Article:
The Rain Lilies’ Country Cousins

On impulse, I decided to forgo a return to Galveston’s Broadway cemeteries to check on developments in the small patch of rain lilies I’d found there on April 29. Instead, I traveled to the Brazoria Wildlife Refuge, where rain lilies also appear from time to time.

I sometimes have difficulty distinguishing our native rain lily species from one another, but these Brazoria blooms seemed to be the same Cooperia drummondii I’d found in Galveston. Their long floral tubes and the preference of the so-called Prairie Lily (Cooperia pedunculata) for more open spaces certainly suggests that, and the USDA map doesn’t show C. pedunculata in Brazoria County.

Regardless of the species, there was no questioning the source of the heady fragrance that hung above the flowers. In Galveston, strong winds had blown away the scent; here, a perfectly still morning allowed it to linger.

A special treat was finding this native thistle (Cirsium spp.) blooming next to the lilies. I tend to think of thistles as plants capable of thriving in dry conditions, so this one’s juxtaposition with floral evidence of rain made me smile.

Comments always are welcome.

35 thoughts on “The Rain Lilies’ Country Cousins

    1. Are yours attractive to pollinators? I often see small bees and flies around these natives, as well as things like katydids and beetles that munch on their petals.

  1. I can only imagine what a multi-sensory experience that was for you. Fragrance, visual beauty, stillness. OK, no tasting or touching, but close! Gorgeous photo — again!

    1. I had planned to head straight back to Galveston for a second look, but I’ve learned to pay attention to impulses that say, “Change those plans!” It certainly was a worthwhile decision this time — and a good reminder that taking the time to smell the rain lilies is as good as stopping to smell the roses.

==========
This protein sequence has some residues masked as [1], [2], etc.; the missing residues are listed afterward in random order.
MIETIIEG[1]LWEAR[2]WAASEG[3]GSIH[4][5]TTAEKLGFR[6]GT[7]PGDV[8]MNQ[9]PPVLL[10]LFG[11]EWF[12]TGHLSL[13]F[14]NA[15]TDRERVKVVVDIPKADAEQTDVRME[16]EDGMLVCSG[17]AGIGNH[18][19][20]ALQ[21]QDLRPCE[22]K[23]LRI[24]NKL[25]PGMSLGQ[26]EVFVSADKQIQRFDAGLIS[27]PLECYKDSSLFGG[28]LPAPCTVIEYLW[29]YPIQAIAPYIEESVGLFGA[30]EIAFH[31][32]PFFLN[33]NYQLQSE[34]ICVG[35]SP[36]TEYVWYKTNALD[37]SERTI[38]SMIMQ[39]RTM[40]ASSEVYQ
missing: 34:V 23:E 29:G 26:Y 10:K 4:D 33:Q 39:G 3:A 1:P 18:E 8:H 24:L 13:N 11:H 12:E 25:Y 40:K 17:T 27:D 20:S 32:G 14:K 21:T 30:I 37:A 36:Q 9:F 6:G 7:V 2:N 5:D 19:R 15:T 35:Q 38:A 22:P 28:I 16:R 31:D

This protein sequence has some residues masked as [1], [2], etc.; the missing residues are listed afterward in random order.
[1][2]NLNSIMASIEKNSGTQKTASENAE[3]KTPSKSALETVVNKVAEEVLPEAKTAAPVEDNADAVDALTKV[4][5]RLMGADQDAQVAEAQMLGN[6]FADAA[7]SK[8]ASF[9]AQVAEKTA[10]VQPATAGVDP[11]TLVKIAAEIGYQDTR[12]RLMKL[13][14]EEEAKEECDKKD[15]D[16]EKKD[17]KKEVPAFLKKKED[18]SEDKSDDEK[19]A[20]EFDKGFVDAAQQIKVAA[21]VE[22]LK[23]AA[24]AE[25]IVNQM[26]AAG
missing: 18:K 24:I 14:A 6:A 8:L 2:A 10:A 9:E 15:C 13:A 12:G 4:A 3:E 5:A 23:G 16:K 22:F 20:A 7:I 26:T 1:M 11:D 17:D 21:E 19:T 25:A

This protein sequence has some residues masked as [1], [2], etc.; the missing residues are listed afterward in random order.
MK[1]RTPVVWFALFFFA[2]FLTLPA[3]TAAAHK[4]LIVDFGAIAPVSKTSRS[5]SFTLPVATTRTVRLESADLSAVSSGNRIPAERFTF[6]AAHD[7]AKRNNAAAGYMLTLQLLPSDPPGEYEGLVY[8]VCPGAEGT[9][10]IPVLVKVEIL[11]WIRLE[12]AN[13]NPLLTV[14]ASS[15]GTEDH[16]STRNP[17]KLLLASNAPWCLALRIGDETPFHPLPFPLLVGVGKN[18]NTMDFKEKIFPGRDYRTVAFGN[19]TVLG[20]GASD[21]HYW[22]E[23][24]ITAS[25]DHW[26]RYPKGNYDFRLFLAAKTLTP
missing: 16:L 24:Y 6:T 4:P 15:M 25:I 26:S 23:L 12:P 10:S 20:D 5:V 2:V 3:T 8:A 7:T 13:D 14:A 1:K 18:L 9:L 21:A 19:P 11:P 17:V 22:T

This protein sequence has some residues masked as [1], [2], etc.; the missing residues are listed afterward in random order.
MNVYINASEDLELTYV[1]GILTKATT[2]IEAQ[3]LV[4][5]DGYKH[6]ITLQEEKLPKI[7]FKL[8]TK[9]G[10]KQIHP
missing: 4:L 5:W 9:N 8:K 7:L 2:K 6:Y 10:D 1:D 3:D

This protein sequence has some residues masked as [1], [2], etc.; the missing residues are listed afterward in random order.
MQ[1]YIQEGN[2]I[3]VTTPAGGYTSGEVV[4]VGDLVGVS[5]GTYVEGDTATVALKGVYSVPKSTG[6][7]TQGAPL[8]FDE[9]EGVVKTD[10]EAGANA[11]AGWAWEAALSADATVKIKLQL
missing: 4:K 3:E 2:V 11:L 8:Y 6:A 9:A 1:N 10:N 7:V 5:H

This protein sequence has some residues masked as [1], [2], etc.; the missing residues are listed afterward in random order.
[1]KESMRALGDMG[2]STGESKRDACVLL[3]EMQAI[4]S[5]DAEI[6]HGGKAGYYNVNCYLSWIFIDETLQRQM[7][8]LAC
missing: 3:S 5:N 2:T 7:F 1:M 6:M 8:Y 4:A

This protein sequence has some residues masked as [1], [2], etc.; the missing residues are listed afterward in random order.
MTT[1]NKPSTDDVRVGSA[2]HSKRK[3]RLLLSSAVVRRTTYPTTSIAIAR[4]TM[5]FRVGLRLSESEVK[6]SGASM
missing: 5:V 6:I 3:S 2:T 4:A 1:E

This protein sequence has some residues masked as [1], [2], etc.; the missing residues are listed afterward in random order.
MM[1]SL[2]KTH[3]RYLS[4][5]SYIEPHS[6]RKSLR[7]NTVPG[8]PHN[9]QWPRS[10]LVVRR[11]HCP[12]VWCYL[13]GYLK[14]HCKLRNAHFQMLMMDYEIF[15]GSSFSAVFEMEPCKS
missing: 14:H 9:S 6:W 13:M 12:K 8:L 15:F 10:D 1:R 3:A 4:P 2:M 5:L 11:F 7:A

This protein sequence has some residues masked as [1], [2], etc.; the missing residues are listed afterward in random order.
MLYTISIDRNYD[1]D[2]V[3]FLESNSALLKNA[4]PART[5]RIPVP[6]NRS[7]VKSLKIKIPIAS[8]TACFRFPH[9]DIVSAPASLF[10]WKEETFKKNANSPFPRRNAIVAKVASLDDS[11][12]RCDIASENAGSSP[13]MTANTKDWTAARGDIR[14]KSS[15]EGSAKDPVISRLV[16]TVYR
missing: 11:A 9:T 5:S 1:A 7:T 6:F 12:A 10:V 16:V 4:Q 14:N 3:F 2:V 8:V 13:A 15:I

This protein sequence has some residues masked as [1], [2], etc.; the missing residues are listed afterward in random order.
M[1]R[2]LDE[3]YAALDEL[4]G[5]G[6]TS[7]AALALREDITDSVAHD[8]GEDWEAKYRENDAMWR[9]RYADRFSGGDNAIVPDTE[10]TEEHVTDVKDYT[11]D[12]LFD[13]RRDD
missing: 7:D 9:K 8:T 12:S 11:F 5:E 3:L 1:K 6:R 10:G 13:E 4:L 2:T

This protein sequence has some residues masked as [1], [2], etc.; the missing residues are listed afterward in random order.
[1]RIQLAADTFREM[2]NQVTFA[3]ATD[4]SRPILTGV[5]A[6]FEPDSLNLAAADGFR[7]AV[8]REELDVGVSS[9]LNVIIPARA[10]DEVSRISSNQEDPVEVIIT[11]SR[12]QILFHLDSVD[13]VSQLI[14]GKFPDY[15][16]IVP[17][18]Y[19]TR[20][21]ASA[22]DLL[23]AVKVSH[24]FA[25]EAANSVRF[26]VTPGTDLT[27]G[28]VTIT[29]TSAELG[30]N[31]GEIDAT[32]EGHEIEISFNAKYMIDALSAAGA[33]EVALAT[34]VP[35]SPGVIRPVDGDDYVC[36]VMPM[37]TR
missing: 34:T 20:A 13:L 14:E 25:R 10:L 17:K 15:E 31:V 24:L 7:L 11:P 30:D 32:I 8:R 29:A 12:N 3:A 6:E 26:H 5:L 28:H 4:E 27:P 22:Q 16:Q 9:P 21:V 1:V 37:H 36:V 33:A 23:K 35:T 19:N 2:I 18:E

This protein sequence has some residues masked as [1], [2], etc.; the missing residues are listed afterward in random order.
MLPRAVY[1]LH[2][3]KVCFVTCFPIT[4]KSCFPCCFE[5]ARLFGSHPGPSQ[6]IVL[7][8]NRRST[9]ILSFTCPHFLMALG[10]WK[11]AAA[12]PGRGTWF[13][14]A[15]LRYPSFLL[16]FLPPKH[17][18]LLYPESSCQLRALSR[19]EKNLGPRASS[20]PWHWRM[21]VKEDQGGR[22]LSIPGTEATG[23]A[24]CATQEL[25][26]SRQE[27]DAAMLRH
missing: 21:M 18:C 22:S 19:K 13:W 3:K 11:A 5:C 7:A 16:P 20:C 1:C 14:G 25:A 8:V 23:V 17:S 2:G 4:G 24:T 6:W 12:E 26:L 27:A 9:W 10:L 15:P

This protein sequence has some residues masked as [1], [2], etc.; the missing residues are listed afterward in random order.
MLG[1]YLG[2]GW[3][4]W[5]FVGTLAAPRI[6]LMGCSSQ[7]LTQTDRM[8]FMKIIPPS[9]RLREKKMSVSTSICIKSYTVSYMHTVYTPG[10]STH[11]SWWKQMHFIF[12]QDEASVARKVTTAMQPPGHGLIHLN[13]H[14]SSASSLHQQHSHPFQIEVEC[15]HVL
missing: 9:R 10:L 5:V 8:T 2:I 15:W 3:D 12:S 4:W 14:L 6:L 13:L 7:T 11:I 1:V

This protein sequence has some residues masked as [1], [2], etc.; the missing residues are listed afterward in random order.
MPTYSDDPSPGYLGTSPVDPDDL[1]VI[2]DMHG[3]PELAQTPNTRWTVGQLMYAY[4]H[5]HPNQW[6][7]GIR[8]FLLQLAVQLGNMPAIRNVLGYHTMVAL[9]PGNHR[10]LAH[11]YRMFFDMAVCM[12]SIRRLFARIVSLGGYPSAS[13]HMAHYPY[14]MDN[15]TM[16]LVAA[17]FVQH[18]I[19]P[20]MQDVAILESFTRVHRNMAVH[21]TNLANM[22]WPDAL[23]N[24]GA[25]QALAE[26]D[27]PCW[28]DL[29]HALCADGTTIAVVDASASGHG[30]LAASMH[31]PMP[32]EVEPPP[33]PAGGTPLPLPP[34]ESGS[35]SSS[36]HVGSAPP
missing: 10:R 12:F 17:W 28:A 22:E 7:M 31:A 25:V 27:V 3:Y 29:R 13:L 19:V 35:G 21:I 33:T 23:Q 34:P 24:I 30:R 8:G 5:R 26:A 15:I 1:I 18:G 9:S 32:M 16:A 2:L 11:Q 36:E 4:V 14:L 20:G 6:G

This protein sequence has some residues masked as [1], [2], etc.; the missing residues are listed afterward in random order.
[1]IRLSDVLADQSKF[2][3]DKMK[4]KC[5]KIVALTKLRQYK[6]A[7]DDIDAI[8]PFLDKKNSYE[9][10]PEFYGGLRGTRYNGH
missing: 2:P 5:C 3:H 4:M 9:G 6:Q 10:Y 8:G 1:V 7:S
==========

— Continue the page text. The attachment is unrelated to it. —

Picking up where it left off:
2. I also noticed a scent from the rain lilies in Austin a few days ago. Sometimes I do and sometimes I don’t. Whether the difference is due to me or the rain lilies or a combination remains a mystery. As for impulses, they also seem to provide mixed results. Usually there’s no way to know if the original plan would have turned out better than, or at least as good as, the plan we switched to. What you found in the alternate location pleased you. On Facebook a couple of days ago I saw a current photograph of a coreopsis colony in the Galveston cemetery complex, so there’s probably still time for you to swing by there for those flowers, if no longer for the ephemeral rain lilies.

    1. I looked over the coreopsis while I was in Galveston, but to be honest, I have so many photos of those flowers in that place that I didn’t feel much inclination to stay. While there were some nice, thick patches in various places, nothing seemed to me to rival the past years. For fields of yellow flowers, the developing stands farther down the island are more impressive — or at least they will be as the bloom increases. Besides, if I’d returned to the cemetery, I would have missed out on the Hamby Nature Trail and the dunes. My schedule’s such that for most of May I’ll only have weekends to go exploring, so I’ll wait until next year to see if the cemeteries are more impressive.

    1. It’s a scent that can be both light and pervasive: like wisteria, maybe. It’s not quite as spicy as bridalwreath spirea, and not as heavy as lilac, but it certainly can tempt me to just stand around and sniff! We have so many native thistle varieties; I think this one is the Texas thistle, and pollinators love them. A friend told me her horse adores their flowers. When she goes riding, if the thistles are around, the horse will neatly nip off every bloom.

    1. It’s amazing how soft those thistle flowers can be. Even the most prickly — that carries the scientific name Cirsium horridulum — is horrid because of its spiny leaves and stem rather than the flowers. I wish I could bottle the rainlily scent for you, too. Of course, I’ve been trying to find a lilac scent that really smells like the flowers for years, and so far I haven’t done it. It seems there are some things a laboratory just can’t duplicate.